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Martin Luther-Denkmal an der St. Marienkirche in Berlin, begonnen von Paul Otto, vollendet von Robert Toberentz 1895

This Lord’s Day is the third of five Sundays celebrating the Reformation in anticipating of the anniversary of Martin Luther nailing the Ninety-Five Theses to the church door in Wittenberg. After faith alone and Scripture alone the first two weeks, this week the sermon is on Christ alone. In rightly moving the focus off the merit of men to faith in Christ crucified, that also emphasized that Christ–and Christ alone–was himself completely sufficient for our eternal salvation. Accordingly, Christ has transformed everything, including our worship. He is rightly our object of worship (John 20:28), but he is also the one through we offer worship to God. We worship in the name of Jesus. Thus Colossians 3:15-17 we receive the command: And let the peace of Christ rule in your hearts, to which indeed you were called in one body. And be thankful. Let the word of Christ dwell in you richly, teaching and admonishing one another in all wisdom, singing psalms and hymns and spiritual songs, with thankfulness in your hearts to God. And whatever you do, in word or deed, do everything in the name of the Lord Jesus, giving thanks to God the Father through him. All that we do as a church is by the authority of Christ, in the name of Christ, for the glory of Christ. His Word fills our assembly; his praises our hearts. He is our all. We draw near to God through him, and through no other. He has in his substitutionary death made us the righteousness of God. So everything we do is in his name. Having received his grace, we return thanks to God through him. So let us gather together and exalt this Lord’s Day, not only in the Reformation doctrine of “Christ alone,” but in Christ himself!

In the prayer service, we will look at Daniel 9 again. We’ll begin the service singing, “Lo, He Comes with Clouds Descending.”

Since the sermon this Sunday looks at the doctrine of Christ alone, Christ naturally is the theme of the service. Our Savior is alone the way we are justified before God. There is no other way to be saved. His is not only our exclusive Savior, but his salvation is sufficient. I’m planning on reading this quote during the sermon, but it’s just good enough to give to you hear as you prepare for worship. A. W. Tozer said, “Let me tell you straight out that Jesus Christ will never stand at the right side of a plus sign. If you will insist upon adding some ‘plus’ to your faith in Jesus Christ, He will walk away in His holy dignity. He will ever refuse to be considered the other part of a ‘plus’ sign. If your trust is in the plus—something added—then you do not possess Jesus Christ at all.” Christ alone is our Savior.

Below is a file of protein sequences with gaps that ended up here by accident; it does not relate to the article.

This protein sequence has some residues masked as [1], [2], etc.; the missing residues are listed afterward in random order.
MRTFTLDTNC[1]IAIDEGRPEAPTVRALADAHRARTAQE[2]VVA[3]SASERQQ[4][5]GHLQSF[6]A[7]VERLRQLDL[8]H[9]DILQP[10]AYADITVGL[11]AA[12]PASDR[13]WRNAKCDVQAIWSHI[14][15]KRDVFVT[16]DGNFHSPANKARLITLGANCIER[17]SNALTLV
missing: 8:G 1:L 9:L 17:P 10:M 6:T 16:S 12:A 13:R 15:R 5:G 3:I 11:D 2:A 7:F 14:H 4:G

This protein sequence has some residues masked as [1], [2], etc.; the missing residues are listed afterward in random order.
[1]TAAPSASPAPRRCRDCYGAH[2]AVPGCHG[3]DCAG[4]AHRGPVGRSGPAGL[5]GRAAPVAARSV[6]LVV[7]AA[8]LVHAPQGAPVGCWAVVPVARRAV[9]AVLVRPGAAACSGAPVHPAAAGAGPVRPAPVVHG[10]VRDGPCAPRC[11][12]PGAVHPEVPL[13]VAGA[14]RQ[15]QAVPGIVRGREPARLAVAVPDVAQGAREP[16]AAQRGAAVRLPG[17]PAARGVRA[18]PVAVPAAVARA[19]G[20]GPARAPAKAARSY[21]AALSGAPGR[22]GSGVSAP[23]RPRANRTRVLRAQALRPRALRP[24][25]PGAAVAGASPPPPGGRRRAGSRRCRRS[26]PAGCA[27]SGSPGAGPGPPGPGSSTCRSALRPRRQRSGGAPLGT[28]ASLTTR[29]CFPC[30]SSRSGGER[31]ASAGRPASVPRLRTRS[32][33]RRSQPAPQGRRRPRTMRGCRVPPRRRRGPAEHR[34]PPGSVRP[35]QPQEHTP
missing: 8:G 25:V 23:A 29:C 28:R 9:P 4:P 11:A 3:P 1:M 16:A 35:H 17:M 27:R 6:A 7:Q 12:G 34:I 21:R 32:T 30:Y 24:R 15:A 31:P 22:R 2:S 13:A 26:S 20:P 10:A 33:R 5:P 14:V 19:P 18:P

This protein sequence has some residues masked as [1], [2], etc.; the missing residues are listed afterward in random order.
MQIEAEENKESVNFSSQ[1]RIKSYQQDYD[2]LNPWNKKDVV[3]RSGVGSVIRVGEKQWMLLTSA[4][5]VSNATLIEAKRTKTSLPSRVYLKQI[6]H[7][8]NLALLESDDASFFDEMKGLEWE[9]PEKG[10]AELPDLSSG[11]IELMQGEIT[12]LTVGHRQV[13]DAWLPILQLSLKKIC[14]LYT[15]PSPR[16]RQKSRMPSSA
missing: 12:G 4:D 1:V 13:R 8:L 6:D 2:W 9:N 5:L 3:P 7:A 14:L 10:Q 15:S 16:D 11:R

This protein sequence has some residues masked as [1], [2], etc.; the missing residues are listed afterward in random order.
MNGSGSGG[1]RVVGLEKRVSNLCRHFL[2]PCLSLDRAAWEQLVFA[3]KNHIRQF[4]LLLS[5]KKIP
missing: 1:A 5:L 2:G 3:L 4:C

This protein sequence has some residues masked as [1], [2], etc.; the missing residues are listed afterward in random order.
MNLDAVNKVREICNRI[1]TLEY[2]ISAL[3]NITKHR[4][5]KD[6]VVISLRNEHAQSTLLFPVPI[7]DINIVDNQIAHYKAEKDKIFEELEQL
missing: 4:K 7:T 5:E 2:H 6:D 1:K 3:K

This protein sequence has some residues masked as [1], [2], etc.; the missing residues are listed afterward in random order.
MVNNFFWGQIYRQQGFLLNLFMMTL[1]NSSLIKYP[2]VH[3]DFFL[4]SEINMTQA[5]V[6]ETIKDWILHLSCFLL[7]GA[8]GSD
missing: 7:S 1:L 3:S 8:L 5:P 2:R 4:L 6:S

Worship Service

Call to Worship: Colossians 3:15-17

Hymn 282 [Red] The Son of God Goes Forth to War We learned this hymn just a few months ago. I selected it for two reasons. First, it reminds us that we are following Christ. To believe on Christ is to take up our cross and follow him patiently through trial and temptation, hoping in him that he has overcome the world. Second, the hymn speaks of the saints of ages past—like the Reformers—who hoped in God as we do and suffered for the gospel we believe and preach: A noble army, men and boys, the matron and the maid, around the Savior’s throne rejoice in robes of light arrayed. They climbed the steep ascent to heav’n, through peril, toil and pain; O God, to us may grace be giv’n to follow in their train.

Congregational Reading: Hebrews 1:1-4

Doxology: Gloria Patri, Red 436

Hymn [Insert] Before the Throne of God Above

Hymn 20 [Blue] We Praise Thee, O God, Our Redeemer



Scripture Reading: Exodus 25:23-40 & John 15:1-17

Hymn 307 [Red] How Sweet the Name of Jesus Sounds

Sermon: Christ Alone from John 14:1-7

Hymn 294 [Red] At the Name of Jesus




This Sunday afternoon we will hold our 3rd quarterly business meeting.